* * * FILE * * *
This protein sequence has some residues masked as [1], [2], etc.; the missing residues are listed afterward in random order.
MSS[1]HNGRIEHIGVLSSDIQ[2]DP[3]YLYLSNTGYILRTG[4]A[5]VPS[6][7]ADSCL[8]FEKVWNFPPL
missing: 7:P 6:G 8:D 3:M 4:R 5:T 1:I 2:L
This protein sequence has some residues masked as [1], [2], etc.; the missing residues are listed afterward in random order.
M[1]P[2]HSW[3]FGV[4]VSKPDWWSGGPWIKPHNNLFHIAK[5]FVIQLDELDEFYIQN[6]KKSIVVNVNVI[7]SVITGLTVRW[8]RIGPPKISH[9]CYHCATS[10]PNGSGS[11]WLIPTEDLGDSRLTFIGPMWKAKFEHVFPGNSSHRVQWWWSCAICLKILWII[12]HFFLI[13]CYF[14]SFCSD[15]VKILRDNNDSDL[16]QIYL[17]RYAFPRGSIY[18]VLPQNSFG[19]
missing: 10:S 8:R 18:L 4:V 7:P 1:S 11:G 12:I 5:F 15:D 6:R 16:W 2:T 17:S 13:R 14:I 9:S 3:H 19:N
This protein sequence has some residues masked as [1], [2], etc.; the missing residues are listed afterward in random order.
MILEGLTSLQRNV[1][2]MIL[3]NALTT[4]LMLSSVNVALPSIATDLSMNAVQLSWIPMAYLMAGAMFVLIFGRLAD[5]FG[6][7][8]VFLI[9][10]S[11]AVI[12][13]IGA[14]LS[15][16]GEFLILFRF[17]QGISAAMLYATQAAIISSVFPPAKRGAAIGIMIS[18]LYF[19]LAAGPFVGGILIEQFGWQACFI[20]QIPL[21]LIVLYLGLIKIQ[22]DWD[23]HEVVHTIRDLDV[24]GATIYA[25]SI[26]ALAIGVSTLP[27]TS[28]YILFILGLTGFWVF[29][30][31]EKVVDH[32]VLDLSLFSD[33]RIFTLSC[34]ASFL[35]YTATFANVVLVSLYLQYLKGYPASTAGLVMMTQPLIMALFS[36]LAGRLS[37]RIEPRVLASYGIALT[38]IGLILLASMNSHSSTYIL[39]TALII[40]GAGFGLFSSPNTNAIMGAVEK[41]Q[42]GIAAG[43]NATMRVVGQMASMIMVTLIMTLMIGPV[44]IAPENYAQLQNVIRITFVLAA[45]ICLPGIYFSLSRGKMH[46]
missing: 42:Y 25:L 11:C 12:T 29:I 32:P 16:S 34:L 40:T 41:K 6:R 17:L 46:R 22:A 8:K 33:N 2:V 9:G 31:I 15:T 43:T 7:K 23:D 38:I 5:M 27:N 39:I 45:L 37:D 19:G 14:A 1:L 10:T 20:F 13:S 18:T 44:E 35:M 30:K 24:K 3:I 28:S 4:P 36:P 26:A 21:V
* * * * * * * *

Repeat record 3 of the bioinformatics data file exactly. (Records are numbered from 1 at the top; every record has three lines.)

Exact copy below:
This protein sequence has some residues masked as [1], [2], etc.; the missing residues are listed afterward in random order.
MILEGLTSLQRNV[1][2]MIL[3]NALTT[4]LMLSSVNVALPSIATDLSMNAVQLSWIPMAYLMAGAMFVLIFGRLAD[5]FG[6][7][8]VFLI[9][10]S[11]AVI[12][13]IGA[14]LS[15][16]GEFLILFRF[17]QGISAAMLYATQAAIISSVFPPAKRGAAIGIMIS[18]LYF[19]LAAGPFVGGILIEQFGWQACFI[20]QIPL[21]LIVLYLGLIKIQ[22]DWD[23]HEVVHTIRDLDV[24]GATIYA[25]SI[26]ALAIGVSTLP[27]TS[28]YILFILGLTGFWVF[29][30][31]EKVVDH[32]VLDLSLFSD[33]RIFTLSC[34]ASFL[35]YTATFANVVLVSLYLQYLKGYPASTAGLVMMTQPLIMALFS[36]LAGRLS[37]RIEPRVLASYGIALT[38]IGLILLASMNSHSSTYIL[39]TALII[40]GAGFGLFSSPNTNAIMGAVEK[41]Q[42]GIAAG[43]NATMRVVGQMASMIMVTLIMTLMIGPV[44]IAPENYAQLQNVIRITFVLAA[45]ICLPGIYFSLSRGKMH[46]
missing: 42:Y 25:L 11:C 12:T 29:I 32:P 16:S 34:L 40:T 41:K 6:R 17:L 46:R 22:A 8:K 33:N 2:V 9:G 31:I 15:T 43:T 7:K 23:D 38:I 5:M 27:N 39:I 45:L 37:D 19:G 14:A 1:L 10:T 20:F 13:S 18:T 44:E 35:M 30:K 24:K 3:I 28:S 4:P 36:P 26:A 21:V